Welcome to the Small Business Run Down. Every day, we bring you stories and trends that impact small business owners and their workforce.
It’s National Small Business Week and we’re kicking things off by examining top small business trends from last year before looking at important steps SBOs can take to prepare for hurricane season. Finally, we look at why companies still haven’t perfected their hiring processes and how algorithms are to blame.
Retailers account for approximately 35% of American small businesses and the interaction between small and large companies is shaping the retail landscape in interesting ways. Most noticeably, big brick and mortar stores are scaling back their square footage, mimicking the mass appeal or mom and pop operations. At the same time, advances in technology now allow SBOs to adopt new payment platforms that used to be limited to larger corporations. Small Business Saturday and coworking partnerships also top the list of trends from last year.
The Number: 17.8 billion. SBOs are getting onboard with Small Business Saturday with big results. Last year this small retailer day brought in $17.8 billion in sales, with 59% of businesses reporting that the event significantly contributed to their holiday sales.
The Quote: “Overarching patterns illustrate what is happening to this segment of the retail industry and show that large chains are beginning to take the lessons of independent companies and apply them at scale.”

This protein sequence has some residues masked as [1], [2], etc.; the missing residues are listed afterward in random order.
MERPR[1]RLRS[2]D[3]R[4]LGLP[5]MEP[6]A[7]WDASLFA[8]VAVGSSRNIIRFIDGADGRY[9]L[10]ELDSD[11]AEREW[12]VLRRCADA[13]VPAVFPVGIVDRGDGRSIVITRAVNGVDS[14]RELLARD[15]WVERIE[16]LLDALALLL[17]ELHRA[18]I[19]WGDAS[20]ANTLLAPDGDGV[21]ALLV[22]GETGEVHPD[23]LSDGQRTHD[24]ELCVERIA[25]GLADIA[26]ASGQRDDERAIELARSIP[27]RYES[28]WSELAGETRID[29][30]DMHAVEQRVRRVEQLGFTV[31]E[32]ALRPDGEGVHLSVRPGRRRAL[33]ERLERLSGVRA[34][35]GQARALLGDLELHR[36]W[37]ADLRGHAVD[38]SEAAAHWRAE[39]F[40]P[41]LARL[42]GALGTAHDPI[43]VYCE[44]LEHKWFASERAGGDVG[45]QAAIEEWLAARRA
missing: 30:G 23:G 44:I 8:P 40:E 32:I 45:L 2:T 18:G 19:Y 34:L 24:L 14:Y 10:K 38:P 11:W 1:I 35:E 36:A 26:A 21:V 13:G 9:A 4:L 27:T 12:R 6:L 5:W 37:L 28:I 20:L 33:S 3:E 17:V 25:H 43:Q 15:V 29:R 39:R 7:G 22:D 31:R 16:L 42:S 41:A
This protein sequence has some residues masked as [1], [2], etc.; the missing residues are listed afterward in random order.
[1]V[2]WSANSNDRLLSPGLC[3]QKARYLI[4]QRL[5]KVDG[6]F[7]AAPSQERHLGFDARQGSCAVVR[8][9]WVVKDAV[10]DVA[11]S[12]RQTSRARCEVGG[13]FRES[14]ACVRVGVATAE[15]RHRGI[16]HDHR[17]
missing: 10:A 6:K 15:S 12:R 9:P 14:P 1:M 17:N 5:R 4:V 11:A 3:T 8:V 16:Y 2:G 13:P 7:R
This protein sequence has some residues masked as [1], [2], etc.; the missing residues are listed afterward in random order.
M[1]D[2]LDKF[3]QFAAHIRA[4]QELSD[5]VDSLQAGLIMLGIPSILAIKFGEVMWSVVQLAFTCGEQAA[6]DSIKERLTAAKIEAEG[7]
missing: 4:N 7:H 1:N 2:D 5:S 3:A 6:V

Atlantic hurricane season starts next month and there a number of things SBOs can–and should–do to protect their business from potential hurricane damage. While buying a generator and stocking up on potable water are more obvious steps to take toward disaster preparedness, backing up important data, updating employee emergency contact information and checking on insurance policies are equally important.
The Number: 13. Meteorologists at Colorado State University have predicted 13 named storms and 5 hurricanes for the 2019 Atlantic hurricane season.
The Quote: “Disaster planning can be highly detailed, and owners may not realize they’re forgetting important aspects of protecting their companies.”
While many US companies tout the importance of their employees, a recent study finds major failings in recruiting, hiring and retention practices–and in companies’ ability to monitor their own processes. Pre-employment screenings do not always offer meaningful results and interviewers ask off-the-cuff questions that are more subject to bias and personal interpretation. Furthermore, algorithms can also introduce bias into the hiring process, further handicapping employers from making the best decisions about their hiring needs.
The Number: 90%. In the three decades after World War II, American companies filled approximately 90% of their vacancies from internal candidates. Today, that percentage has dropped to less than a third.
The Quote: “Companies often seem to be channelling Groucho Marx in their approach to applicants: they won’t hire someone who is actively looking for work.”